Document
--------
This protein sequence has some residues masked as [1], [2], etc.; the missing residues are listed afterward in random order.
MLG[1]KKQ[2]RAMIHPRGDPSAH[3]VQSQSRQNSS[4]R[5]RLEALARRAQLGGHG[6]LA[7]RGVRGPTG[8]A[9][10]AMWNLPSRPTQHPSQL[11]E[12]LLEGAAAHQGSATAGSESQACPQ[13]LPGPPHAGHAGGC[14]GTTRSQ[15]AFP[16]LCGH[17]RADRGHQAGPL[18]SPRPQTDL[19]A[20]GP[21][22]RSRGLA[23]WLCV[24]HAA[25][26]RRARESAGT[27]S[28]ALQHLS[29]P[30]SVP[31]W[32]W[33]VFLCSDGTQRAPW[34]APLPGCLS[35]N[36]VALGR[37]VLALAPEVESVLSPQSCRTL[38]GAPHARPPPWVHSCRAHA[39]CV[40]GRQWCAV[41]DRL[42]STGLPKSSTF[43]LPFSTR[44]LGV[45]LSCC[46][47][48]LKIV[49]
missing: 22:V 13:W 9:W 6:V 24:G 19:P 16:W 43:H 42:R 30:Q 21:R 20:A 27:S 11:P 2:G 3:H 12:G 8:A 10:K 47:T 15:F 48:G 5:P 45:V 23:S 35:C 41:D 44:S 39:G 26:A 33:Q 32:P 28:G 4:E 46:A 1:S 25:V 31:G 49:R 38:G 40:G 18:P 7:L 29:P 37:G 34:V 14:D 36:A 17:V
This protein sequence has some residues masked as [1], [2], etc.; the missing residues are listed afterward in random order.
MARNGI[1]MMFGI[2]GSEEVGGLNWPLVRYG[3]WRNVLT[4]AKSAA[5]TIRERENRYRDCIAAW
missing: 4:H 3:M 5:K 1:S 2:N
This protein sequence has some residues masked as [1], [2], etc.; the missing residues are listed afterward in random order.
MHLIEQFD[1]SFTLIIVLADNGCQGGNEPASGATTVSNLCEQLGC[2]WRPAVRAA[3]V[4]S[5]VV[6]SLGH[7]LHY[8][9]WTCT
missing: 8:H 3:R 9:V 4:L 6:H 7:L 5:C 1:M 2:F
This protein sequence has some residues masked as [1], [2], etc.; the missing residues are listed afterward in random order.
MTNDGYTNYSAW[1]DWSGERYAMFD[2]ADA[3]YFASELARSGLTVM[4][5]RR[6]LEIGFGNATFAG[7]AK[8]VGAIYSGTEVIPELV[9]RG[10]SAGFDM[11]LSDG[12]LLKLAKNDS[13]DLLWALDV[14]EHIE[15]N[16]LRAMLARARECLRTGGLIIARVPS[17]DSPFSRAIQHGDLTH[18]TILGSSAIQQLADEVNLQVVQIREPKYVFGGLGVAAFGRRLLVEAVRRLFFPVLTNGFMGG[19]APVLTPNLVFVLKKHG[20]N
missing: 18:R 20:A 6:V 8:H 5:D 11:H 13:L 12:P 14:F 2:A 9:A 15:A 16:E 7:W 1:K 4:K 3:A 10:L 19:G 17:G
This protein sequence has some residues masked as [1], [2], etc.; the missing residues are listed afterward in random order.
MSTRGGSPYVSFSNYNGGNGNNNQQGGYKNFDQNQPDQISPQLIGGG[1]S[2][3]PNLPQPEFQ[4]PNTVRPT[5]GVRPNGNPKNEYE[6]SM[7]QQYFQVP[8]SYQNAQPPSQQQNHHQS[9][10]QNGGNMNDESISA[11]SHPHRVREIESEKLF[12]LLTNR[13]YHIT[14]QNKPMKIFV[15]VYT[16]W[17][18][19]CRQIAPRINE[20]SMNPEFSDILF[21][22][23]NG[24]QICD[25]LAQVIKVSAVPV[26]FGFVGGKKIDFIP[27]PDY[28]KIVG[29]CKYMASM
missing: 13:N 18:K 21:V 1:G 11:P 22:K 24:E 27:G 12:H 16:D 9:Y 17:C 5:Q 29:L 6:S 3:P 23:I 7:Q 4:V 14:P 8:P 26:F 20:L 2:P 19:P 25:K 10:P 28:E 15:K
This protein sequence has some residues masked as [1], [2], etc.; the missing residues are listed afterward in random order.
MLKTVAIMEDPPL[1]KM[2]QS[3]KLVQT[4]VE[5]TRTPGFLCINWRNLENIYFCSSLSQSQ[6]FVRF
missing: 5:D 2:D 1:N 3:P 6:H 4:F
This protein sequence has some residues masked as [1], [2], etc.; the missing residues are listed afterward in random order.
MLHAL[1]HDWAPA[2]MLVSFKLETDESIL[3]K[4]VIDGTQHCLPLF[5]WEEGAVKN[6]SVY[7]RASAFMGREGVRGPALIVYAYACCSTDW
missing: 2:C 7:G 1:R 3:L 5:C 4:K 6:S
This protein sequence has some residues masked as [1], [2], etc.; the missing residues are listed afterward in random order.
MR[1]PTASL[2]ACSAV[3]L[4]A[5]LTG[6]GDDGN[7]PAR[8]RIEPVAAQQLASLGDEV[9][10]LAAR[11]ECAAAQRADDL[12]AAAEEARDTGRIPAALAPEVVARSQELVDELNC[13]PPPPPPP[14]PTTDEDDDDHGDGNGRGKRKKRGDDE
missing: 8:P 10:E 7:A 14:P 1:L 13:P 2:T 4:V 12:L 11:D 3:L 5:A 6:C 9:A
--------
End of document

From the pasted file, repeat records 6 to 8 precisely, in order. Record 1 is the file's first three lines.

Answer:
This protein sequence has some residues masked as [1], [2], etc.; the missing residues are listed afterward in random order.
MLKTVAIMEDPPL[1]KM[2]QS[3]KLVQT[4]VE[5]TRTPGFLCINWRNLENIYFCSSLSQSQ[6]FVRF
missing: 5:D 2:D 1:N 3:P 6:H 4:F
This protein sequence has some residues masked as [1], [2], etc.; the missing residues are listed afterward in random order.
MLHAL[1]HDWAPA[2]MLVSFKLETDESIL[3]K[4]VIDGTQHCLPLF[5]WEEGAVKN[6]SVY[7]RASAFMGREGVRGPALIVYAYACCSTDW
missing: 2:C 7:G 1:R 3:L 5:C 4:K 6:S
This protein sequence has some residues masked as [1], [2], etc.; the missing residues are listed afterward in random order.
MR[1]PTASL[2]ACSAV[3]L[4]A[5]LTG[6]GDDGN[7]PAR[8]RIEPVAAQQLASLGDEV[9][10]LAAR[11]ECAAAQRADDL[12]AAAEEARDTGRIPAALAPEVVARSQELVDELNC[13]PPPPPPP[14]PTTDEDDDDHGDGNGRGKRKKRGDDE
missing: 8:P 10:E 7:A 14:P 1:L 13:P 2:T 4:V 12:L 11:D 3:L 5:A 6:C 9:A